I’m not talking about the cool agents that wear suits, who we all wished we were from time to time. This article is about the software kind of agent. Server agents that carry out various tasks. In the modern development shop, with modern infrastructure, provisioned by modern orchestration tools, agents abound, and may soon become a problem.
After all, they’re everywhere — a target server may have three, four or even more agents carrying out various functions in the background, such as server policy management, release management, and log analysis. They serve to provide critical functionality and have been a great tool to keep servers under control. But it might be just too convenient.
For one thing, each agent consumes local resources. A single agent running in the background may not seem like much of a problem. But the more agents there are running, the more resources will be consumed, and the greater the chances are of conflicting demands on resources. This can reduce the ability of the agents themselves to perform their functions, and in a worse-case scenario (where key resources and dependencies are caught in a logjam of conflicting demands), it can seriously slow down the system.
Conflicting demands on resources are not the only problem. By their nature and placement, agents are tempting targets for malicious exploits. They sit on servers and have access to system functions. Individual agents may be in widespread use — they are highly configurable and make heavy use of scripts, and the more widely used an agent is, the easier it will be to find information on its configuration and vulnerabilities. The security of the agents on a given server is highly dependent on the security of that individual server, while at the same time, a single compromised agent may provide entry into the entire network.
On the networking side, agents tend to be chatty, which takes up bandwidth in your datacenter, and possibly reduces the speed at which your application can respond to requests.
Finally, agents usually are created and updated by a third party vendor, which means you have to keep a watchful eye on new versions, bug fixes, etc. You need to know what servers are currently running, and what your orchestration scripts plan to deploy in the future. It is a lot of work.
Despite the added risk, performance degradation, and increased administration effort, server agents are truly impressive. Working with many of the modern tools out there, the things they are able to do would not be possible without an agent … yet. If you plan to leverage the power of cloud solutions in your infrastructure, there needs to be a handshake between the vendor application and your server.
So the solution to the problem of agents is an awareness thing. As you push forward with modern development practices and better, more flexible, infrastructure, the teams should be interested in how the solution operates, as well as its functionality.
Ideally IT Ops will do their best to limit the number of agents — and have proper oversight and configuration settings for the ones they decide to use. This will also impact the decision of some tools that overlap with others; for example, a policy management solution whose functionality could be recreated in a log analysis or alerting system: that could be one agent down. Agentless technology is being used today, but it often is not ideal.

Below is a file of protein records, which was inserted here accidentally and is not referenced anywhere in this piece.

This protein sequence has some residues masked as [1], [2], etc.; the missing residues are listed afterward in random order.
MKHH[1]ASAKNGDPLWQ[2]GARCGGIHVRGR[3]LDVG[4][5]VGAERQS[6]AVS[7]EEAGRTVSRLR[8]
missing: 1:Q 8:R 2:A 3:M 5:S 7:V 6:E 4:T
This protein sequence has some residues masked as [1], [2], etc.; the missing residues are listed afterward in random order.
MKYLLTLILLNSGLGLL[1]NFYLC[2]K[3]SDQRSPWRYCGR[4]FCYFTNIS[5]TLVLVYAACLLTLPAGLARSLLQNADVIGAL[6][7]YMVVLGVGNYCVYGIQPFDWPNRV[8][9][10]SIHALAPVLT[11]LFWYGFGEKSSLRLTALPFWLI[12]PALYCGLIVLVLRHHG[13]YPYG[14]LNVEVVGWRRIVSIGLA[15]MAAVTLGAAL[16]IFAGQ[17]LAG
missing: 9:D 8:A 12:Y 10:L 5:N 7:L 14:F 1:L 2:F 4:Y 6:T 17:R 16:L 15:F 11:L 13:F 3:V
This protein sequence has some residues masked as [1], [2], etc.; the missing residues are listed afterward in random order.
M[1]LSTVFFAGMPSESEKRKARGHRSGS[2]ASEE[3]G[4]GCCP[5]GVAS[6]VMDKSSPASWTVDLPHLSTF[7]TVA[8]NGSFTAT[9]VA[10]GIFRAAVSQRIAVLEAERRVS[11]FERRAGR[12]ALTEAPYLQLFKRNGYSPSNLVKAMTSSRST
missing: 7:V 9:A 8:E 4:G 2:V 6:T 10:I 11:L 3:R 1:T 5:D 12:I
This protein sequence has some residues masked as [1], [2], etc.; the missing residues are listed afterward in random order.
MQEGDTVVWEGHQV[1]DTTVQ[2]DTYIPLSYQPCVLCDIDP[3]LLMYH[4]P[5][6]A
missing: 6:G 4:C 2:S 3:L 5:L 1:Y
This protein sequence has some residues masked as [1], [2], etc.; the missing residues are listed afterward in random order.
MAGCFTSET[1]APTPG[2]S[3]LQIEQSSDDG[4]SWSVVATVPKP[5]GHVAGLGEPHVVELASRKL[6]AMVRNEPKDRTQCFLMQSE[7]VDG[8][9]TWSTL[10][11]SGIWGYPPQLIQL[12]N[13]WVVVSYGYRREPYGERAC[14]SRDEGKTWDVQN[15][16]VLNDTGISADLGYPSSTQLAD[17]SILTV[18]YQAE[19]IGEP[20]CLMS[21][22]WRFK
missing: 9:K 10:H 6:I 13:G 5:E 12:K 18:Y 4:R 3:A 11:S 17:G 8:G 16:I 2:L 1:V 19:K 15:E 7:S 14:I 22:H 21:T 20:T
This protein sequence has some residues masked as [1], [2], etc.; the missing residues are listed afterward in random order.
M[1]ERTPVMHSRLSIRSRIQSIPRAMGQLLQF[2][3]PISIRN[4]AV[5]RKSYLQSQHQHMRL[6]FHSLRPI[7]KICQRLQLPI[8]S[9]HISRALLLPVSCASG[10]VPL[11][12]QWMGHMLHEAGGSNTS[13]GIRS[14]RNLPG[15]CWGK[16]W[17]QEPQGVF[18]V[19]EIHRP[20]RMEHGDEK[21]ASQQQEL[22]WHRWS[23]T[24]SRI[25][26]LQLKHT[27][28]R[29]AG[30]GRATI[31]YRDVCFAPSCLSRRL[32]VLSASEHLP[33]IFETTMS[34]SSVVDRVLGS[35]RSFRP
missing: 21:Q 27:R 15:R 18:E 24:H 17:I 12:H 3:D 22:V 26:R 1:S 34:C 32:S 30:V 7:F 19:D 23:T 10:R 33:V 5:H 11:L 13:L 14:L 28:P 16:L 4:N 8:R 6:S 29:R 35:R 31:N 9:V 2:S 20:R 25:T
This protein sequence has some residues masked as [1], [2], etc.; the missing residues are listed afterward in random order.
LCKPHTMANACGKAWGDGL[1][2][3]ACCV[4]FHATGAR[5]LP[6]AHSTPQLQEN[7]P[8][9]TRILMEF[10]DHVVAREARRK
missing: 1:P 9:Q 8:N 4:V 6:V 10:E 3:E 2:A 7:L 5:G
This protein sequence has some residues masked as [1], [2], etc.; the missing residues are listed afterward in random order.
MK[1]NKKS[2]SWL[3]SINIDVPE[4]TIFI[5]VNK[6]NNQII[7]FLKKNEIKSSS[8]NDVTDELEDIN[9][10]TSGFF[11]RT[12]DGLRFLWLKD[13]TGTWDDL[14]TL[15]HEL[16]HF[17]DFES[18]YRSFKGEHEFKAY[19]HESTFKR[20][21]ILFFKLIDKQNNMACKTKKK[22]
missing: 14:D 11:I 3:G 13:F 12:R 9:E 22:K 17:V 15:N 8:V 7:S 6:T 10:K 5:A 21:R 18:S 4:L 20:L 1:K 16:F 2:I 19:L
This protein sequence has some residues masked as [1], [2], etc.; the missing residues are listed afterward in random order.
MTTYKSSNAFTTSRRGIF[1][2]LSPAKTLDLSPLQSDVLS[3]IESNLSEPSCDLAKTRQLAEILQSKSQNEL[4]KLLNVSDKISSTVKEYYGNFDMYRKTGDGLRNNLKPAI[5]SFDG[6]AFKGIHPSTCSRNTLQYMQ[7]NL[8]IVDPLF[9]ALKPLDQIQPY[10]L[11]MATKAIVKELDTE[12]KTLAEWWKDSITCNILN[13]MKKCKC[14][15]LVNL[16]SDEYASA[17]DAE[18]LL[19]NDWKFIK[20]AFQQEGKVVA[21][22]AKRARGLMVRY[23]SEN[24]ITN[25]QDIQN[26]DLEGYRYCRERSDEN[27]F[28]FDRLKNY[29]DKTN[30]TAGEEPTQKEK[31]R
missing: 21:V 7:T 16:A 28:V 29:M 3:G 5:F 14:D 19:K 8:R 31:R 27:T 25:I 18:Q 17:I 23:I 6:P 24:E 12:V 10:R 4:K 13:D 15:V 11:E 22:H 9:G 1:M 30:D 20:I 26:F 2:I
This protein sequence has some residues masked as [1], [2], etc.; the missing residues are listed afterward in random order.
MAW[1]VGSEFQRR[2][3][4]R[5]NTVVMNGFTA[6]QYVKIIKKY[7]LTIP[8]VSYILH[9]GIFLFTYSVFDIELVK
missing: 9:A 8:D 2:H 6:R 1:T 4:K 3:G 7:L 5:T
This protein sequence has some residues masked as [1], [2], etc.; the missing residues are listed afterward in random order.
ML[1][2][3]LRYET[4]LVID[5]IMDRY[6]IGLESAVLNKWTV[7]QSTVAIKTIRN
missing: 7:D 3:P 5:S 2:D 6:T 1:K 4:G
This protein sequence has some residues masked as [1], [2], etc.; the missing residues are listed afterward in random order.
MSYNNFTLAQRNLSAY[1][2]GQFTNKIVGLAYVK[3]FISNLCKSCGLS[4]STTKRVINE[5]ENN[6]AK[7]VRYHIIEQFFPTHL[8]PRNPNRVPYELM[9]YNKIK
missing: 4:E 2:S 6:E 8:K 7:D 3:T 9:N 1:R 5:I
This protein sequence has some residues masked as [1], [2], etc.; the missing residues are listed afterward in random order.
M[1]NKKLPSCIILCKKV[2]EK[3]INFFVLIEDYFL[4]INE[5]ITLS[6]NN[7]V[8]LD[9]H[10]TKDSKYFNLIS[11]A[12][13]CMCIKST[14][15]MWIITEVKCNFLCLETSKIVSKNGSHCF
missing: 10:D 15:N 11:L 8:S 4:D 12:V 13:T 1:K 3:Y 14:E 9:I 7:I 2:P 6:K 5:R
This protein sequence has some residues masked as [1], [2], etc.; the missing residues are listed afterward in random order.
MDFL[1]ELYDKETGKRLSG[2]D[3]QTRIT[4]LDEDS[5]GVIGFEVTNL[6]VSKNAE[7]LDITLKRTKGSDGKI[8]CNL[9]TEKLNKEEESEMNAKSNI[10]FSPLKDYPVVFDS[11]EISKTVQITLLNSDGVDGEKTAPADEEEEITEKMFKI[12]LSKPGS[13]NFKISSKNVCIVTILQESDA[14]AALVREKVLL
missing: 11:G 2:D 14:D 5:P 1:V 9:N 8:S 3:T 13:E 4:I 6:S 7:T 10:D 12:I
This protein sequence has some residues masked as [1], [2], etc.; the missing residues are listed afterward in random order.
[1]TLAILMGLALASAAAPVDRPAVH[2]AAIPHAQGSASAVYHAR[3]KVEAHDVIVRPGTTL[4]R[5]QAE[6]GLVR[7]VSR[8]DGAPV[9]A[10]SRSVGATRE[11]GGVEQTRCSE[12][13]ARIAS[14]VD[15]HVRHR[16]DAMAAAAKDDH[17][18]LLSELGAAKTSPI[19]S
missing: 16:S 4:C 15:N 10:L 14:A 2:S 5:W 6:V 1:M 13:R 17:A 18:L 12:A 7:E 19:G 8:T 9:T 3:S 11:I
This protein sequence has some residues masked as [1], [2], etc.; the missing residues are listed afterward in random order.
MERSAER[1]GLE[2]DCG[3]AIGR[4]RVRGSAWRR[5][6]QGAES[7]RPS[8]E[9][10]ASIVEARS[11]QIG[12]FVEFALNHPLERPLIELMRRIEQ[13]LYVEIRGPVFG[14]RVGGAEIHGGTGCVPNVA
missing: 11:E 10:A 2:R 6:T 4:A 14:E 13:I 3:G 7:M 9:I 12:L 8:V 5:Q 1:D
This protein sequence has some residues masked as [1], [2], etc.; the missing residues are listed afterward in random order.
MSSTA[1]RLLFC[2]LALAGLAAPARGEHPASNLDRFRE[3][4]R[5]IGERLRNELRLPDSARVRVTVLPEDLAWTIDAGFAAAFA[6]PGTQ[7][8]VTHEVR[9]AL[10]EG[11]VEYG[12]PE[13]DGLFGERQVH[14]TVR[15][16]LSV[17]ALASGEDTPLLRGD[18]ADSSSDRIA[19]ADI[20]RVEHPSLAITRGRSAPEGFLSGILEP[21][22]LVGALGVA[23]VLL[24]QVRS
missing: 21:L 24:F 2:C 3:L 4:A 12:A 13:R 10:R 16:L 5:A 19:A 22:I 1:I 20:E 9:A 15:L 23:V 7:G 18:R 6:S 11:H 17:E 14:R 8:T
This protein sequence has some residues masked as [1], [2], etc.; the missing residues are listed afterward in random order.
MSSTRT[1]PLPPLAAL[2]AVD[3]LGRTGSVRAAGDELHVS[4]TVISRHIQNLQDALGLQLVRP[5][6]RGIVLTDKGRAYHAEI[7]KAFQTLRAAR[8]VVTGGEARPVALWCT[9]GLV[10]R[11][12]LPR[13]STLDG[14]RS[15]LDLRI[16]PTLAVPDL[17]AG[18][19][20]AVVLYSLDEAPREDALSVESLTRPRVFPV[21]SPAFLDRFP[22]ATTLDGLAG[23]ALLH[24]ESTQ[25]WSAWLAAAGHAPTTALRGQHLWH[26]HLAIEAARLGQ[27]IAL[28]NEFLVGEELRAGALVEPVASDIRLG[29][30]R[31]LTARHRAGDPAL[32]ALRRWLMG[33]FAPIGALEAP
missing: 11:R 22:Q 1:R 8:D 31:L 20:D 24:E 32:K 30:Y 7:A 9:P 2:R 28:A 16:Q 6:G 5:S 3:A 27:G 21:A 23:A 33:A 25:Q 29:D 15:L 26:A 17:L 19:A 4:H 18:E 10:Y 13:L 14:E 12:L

An agentless system, for example, can use IP scans to detect even improperly configured or otherwise-unresponsive systems on the network. And in an agentless system, security can focus much more on traditional network security concerns without worrying about action initiated by a compromised agent.
But, as the advocates of agent-based deployment are quick to point out, agentless systems have their own potential drawbacks. They are chatty, they depend on the network connection itself to function, and they may face problems in communicating with target servers through firewalls. Since all data regarding the state of the target system travels across the network (as opposed to being processed locally by an agent), agentless deployment systems have their own potential security problems
The real challenge may be to develop a deployment system that retains the advantages of agent-based and agentless deployment, while minimizing the potential drawbacks of both methods. Such a system might combine low bandwidth and limited exchange of target system information, with minimal agents that have limited functionality, make very few demands on the system, and are dedicated to a narrowly focused set of tasks. Minimal agents of this sort might not even be scriptable. Perhaps, for example, they could be automatically generated and customized by the deployment system and deployed to the target servers whenever new agent functions were required.
In a minimal-agent deployment system, the deployment server might send a simple wake-up command to a minimal agent, and receive very limited and very focused information about the target server in return. The deployment server would then use that information to pre-configure the deployment package, which it would then push to the target system, where other minimal agents would then complete the deployment.
There are other possibilities as well. For example, an otherwise agentless system could have sleeper agents on the target systems. These agents would generally not be running, but would wake up and perform information-gathering and system-configuration functions when system resource was low, or when network connectivity was limited. During periods of high resource demand and full connectivity, the main server would operate in a fully agentless mode.
But whatever the future of DevOps brings, it may very well turn out that the current agent-heavy system of deployment is not chiseled in silicon, and is not here to stay.
Feature image via Flickr Creative Commons.